This book, about Minnie, Dagmar of Denmark, Empress Maria Feodorovna of Russia, wife of Alexander III and mother of Nicholas II, is a very entertaining read; and, for people unfamiliar with this period of Russian history, it’s probably quite informative. Unfortunately, it contained a number of very basic factual errors, which, given the generally high quality of the writing, were disappointing. OK, they didn’t really affect the story, but I’m very picky about Romanov history and they grated on me! Annoying errors aside, it was an enjoyable book. So much attention is paid to Nicholas and Alexandra that Minnie is usually just seen in terms of her son’s reign: it was good to read a book in which she was the central figure.
It wasn’t a long book, and it didn’t say much about her childhood. That was a shame, really, because her birth family are fascinating: her father, a fairly obscure prince, became King of Denmark through a claim on his wife’s side, and the “Grandfather of Europe” through his descendants’ marriages and his second son becoming King of Greece. But, OK, it wasn’t meant to be about her early life. Most of her five siblings didn’t feature much, but there was a lot about her close relationship with her sister Alix, Queen Alexandra of Great Britain and Ireland. The book actually started with Alix’s marriage to the Prince of Wales. We then saw Minnie’s engagement to the Tsarevich Nicholas, and, after his death, her marriage – with some reluctance on both sides – to his brother Sasha, the future Alexander III.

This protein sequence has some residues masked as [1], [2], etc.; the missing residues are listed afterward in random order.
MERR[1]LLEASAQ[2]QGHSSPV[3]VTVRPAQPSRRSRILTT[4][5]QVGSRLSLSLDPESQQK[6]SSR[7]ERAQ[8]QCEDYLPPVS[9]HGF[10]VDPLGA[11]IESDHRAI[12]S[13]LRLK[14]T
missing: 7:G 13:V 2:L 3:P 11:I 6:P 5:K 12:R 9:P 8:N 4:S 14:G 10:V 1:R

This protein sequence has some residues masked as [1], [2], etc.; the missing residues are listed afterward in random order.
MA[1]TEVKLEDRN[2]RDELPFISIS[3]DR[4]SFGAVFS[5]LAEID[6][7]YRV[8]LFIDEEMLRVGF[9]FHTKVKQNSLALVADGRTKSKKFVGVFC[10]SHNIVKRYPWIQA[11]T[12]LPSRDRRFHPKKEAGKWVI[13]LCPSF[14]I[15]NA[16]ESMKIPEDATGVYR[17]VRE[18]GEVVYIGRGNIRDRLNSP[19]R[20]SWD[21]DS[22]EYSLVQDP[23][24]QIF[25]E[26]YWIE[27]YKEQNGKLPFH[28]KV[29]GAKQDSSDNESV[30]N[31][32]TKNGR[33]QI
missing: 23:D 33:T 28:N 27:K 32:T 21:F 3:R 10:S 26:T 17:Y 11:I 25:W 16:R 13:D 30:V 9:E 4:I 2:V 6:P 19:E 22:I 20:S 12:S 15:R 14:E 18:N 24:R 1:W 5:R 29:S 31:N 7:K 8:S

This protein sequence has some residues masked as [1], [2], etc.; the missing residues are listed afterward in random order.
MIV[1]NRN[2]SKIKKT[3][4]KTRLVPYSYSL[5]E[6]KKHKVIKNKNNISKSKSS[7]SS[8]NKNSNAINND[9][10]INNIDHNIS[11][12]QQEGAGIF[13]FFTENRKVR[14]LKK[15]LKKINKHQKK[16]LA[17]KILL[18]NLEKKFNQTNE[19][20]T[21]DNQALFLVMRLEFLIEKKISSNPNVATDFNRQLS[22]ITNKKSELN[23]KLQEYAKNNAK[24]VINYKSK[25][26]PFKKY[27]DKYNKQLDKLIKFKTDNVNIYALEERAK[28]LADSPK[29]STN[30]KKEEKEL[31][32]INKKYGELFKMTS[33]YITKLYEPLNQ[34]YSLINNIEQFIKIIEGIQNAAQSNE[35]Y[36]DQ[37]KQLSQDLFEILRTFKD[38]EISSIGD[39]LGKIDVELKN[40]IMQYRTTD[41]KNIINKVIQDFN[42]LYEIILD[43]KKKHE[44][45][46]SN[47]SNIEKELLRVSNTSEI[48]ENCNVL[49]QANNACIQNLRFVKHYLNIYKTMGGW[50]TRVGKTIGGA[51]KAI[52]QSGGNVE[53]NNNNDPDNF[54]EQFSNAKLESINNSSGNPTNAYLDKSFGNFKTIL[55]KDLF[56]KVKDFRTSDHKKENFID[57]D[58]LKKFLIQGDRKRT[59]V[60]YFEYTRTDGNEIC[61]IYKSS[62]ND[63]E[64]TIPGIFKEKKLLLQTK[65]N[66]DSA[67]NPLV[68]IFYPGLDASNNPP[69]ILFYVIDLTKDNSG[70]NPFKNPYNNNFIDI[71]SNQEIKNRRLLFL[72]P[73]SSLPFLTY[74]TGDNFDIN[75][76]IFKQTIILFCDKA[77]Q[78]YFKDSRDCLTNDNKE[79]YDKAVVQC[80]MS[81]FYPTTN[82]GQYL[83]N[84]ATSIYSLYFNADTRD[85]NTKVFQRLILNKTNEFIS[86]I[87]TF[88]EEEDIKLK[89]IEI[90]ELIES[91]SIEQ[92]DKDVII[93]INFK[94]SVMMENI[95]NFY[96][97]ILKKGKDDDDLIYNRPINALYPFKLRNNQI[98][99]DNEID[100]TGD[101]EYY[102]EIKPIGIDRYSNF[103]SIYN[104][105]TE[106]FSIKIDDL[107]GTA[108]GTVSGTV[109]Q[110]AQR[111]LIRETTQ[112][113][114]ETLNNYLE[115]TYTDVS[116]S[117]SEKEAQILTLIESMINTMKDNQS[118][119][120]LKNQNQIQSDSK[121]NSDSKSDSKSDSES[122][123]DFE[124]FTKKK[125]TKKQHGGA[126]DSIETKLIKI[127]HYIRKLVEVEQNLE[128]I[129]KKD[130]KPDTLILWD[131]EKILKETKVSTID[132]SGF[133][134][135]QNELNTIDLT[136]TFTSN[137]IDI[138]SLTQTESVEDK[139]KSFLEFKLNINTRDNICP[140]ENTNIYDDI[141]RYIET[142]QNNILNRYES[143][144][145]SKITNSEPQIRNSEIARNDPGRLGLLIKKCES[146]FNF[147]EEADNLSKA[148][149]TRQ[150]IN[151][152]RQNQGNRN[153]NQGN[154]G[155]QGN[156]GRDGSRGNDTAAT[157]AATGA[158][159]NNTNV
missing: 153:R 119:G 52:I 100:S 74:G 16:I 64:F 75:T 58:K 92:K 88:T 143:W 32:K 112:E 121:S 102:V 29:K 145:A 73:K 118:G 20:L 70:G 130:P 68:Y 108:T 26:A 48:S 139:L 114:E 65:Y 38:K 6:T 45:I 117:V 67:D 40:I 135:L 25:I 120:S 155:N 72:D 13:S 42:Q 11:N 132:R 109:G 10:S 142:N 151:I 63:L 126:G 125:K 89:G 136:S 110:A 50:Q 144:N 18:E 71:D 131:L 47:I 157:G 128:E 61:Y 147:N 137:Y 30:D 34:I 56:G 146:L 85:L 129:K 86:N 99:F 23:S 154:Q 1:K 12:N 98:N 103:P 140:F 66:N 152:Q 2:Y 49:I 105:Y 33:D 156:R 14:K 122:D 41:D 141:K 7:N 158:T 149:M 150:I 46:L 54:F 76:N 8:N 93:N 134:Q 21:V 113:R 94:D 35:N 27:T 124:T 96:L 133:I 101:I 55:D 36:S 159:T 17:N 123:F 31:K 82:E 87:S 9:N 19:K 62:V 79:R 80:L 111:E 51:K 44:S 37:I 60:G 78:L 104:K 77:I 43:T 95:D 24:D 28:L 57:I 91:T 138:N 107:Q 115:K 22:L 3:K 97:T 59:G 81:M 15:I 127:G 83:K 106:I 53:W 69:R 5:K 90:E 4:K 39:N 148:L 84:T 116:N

“Sasha” is a very difficult figure to write about. He and Minnie were happy together, he seems to have had a reasonably good relationship with his children – less so with his siblings, but that was because he was an early advocate of what Prince Charles would call “a slimmed-down monarchy” – and he was often described by royals from Britain and elsewhere as genial “Uncle Sasha”, the gentle giant. And he managed to avoid getting involved in any major wars, despite the tensions of the time. It’s also a little unfair how he’s seen as the great repressor in contrast to his father, the “Tsar Liberator”. Alexander II was certainly far more liberal than his son, but he moved away from that after the 1863-4 Polish Uprising.
But Alexander III was repressive. Much of that was a reaction to his father’s assassination, in 1881, but his refusal to agree to a constitution set Russia a lot further along the road to revolution. And there’s the huge issue of the May Laws and the pogroms. They weren’t the big international news then that they were in Nicholas II’s reign, but what went on was horrific. There was also repression against … well, pretty much anyone else who didn’t tick all three boxes of being Russian, Orthodox, and Russian-speaking. This was a book about a woman’s life, not a textbook, so I didn’t expect too much detail about political issues, and the issues were raised, not ignored, but I thought there should have been more about them. That’s just my opinion. And the famine of the early 1890s was pretty much ignored.
The book was much better on family matters, though. And it’s pretty difficult to keep up with all those Romanovs, and all the British, Danish, Greek and German relations abroad, and the marriages and divorces and children – the author did well there! We also got a good picture of Minnie’s charity work, and her popularity with the Russian people.